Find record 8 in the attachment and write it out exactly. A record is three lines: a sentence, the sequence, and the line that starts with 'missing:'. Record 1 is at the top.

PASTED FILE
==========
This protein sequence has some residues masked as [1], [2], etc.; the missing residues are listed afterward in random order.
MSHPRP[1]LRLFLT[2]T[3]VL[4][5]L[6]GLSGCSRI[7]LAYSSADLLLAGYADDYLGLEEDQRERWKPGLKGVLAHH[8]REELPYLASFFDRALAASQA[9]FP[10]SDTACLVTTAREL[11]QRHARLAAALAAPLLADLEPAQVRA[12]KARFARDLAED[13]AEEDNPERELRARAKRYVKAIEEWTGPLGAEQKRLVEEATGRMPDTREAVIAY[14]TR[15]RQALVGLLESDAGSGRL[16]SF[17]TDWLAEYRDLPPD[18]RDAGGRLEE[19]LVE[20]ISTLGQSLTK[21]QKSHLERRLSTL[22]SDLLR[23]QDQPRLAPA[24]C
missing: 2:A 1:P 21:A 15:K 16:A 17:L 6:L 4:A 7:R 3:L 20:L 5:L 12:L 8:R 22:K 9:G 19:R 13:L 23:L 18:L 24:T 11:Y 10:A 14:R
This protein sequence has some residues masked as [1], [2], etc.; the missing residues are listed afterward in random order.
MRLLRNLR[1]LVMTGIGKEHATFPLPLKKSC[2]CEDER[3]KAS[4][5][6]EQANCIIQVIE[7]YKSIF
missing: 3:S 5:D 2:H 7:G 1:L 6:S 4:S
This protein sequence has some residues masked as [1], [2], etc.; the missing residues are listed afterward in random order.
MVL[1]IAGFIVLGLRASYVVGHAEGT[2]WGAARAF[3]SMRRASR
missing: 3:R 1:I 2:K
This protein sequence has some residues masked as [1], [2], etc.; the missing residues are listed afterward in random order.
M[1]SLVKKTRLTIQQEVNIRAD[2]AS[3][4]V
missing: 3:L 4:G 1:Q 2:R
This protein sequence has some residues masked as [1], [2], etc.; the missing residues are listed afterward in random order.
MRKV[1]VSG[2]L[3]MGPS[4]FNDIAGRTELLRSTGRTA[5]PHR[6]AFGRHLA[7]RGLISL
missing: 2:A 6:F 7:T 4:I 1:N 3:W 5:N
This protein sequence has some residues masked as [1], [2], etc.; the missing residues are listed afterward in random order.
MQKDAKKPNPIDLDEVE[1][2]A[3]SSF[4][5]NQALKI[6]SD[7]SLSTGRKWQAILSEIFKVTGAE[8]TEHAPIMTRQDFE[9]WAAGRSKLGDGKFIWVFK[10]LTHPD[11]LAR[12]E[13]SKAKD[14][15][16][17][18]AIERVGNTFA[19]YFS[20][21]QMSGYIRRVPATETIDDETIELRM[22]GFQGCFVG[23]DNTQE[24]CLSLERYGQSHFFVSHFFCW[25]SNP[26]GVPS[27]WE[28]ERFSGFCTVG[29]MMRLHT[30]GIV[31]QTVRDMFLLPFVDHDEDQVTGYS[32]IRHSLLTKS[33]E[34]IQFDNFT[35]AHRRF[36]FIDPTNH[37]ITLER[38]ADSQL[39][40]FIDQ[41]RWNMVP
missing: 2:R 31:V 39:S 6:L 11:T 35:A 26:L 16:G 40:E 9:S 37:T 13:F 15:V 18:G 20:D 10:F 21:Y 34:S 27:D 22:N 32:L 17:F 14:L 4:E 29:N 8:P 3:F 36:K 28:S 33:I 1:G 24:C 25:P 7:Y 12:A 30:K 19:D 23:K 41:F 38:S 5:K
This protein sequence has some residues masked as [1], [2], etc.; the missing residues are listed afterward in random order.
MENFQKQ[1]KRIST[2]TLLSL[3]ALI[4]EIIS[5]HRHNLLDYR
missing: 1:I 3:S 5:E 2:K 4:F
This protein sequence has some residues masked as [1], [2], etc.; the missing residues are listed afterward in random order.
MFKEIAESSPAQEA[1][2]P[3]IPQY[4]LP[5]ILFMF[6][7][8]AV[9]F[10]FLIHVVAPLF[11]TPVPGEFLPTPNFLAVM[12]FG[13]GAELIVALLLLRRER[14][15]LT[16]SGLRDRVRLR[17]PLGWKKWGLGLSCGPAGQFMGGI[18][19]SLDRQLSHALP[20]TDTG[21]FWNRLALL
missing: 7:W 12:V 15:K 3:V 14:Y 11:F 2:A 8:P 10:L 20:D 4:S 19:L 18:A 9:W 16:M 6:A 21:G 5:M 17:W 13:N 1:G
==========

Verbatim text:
This protein sequence has some residues masked as [1], [2], etc.; the missing residues are listed afterward in random order.
MFKEIAESSPAQEA[1][2]P[3]IPQY[4]LP[5]ILFMF[6][7][8]AV[9]F[10]FLIHVVAPLF[11]TPVPGEFLPTPNFLAVM[12]FG[13]GAELIVALLLLRRER[14][15]LT[16]SGLRDRVRLR[17]PLGWKKWGLGLSCGPAGQFMGGI[18][19]SLDRQLSHALP[20]TDTG[21]FWNRLALL
missing: 7:W 12:V 15:K 3:V 14:Y 11:F 2:A 8:P 10:L 20:D 4:S 19:L 18:A 9:W 16:M 6:A 21:G 5:M 17:W 13:N 1:G